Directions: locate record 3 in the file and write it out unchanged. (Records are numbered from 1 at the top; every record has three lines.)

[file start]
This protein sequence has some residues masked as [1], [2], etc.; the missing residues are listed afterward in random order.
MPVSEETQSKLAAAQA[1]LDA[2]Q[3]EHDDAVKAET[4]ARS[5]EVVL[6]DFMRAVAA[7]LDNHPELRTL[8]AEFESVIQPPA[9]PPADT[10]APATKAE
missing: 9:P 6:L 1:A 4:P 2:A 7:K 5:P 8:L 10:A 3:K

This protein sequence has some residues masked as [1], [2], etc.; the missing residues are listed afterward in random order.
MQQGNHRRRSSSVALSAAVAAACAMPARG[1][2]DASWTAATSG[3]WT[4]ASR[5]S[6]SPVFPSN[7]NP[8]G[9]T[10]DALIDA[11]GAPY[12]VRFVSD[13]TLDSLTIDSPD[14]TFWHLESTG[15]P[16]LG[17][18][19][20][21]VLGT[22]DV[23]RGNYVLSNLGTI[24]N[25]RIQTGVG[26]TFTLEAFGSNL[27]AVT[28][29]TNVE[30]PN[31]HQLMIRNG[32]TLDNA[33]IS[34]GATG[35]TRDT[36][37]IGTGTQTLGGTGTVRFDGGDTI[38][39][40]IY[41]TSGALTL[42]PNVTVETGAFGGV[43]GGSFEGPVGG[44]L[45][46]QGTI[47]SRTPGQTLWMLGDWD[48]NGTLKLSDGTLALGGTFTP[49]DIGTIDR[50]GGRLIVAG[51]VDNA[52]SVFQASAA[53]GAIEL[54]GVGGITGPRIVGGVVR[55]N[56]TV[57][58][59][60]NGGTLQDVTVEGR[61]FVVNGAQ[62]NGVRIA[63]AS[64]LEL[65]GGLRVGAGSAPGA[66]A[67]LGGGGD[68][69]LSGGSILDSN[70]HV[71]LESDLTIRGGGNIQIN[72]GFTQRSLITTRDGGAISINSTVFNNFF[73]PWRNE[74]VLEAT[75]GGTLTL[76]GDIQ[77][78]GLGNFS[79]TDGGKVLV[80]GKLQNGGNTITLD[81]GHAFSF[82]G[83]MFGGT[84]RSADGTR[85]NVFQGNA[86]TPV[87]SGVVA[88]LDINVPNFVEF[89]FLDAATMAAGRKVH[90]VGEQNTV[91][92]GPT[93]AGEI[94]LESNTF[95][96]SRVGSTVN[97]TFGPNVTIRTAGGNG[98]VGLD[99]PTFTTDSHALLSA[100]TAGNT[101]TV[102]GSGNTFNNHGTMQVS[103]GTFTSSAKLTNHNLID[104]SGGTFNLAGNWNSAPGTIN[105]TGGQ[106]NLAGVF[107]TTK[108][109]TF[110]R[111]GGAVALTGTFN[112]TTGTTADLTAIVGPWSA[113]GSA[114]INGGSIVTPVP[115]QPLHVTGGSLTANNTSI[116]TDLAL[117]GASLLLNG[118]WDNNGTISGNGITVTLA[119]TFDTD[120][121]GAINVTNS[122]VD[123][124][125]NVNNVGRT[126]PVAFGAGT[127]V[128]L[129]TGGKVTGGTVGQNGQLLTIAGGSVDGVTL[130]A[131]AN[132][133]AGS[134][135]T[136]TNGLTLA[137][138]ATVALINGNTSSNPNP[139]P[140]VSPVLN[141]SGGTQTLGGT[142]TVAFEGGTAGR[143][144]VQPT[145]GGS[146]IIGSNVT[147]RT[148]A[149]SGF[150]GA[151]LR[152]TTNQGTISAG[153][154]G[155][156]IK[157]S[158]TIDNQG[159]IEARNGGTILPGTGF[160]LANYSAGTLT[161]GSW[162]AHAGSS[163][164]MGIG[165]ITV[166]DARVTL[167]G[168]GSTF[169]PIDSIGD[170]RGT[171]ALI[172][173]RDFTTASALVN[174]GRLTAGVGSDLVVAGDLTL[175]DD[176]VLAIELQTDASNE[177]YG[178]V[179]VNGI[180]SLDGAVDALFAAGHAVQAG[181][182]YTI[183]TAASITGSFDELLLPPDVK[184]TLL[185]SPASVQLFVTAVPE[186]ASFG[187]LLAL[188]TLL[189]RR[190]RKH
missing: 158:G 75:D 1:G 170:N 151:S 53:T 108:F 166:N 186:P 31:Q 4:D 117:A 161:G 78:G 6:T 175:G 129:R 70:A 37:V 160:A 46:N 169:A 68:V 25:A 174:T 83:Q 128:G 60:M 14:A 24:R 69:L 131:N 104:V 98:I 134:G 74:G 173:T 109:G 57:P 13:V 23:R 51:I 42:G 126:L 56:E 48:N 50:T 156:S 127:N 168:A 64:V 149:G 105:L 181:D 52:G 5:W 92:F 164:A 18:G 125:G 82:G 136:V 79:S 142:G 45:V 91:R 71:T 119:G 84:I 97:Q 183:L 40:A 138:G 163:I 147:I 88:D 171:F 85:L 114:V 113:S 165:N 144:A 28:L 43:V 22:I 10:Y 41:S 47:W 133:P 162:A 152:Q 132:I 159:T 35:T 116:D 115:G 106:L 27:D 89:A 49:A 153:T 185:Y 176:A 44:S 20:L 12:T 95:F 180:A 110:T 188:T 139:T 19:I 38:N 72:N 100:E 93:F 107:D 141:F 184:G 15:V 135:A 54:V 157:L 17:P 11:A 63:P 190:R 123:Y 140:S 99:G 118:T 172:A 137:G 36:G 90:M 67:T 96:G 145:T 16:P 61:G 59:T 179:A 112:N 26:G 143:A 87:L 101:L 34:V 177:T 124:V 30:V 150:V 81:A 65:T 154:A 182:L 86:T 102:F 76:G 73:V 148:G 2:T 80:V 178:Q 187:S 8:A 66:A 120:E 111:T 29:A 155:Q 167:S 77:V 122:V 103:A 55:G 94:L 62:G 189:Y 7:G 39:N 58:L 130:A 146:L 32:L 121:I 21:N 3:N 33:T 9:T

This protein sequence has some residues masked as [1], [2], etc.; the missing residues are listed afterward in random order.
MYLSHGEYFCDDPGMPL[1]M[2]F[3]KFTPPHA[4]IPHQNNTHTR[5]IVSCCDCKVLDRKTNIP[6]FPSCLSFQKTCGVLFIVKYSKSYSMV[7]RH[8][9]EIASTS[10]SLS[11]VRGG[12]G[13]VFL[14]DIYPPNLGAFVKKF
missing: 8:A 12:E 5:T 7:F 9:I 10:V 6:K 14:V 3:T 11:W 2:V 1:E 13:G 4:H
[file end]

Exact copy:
This protein sequence has some residues masked as [1], [2], etc.; the missing residues are listed afterward in random order.
MYLSHGEYFCDDPGMPL[1]M[2]F[3]KFTPPHA[4]IPHQNNTHTR[5]IVSCCDCKVLDRKTNIP[6]FPSCLSFQKTCGVLFIVKYSKSYSMV[7]RH[8][9]EIASTS[10]SLS[11]VRGG[12]G[13]VFL[14]DIYPPNLGAFVKKF
missing: 8:A 12:E 5:T 7:F 9:I 10:V 6:K 14:V 3:T 11:W 2:V 1:E 13:G 4:H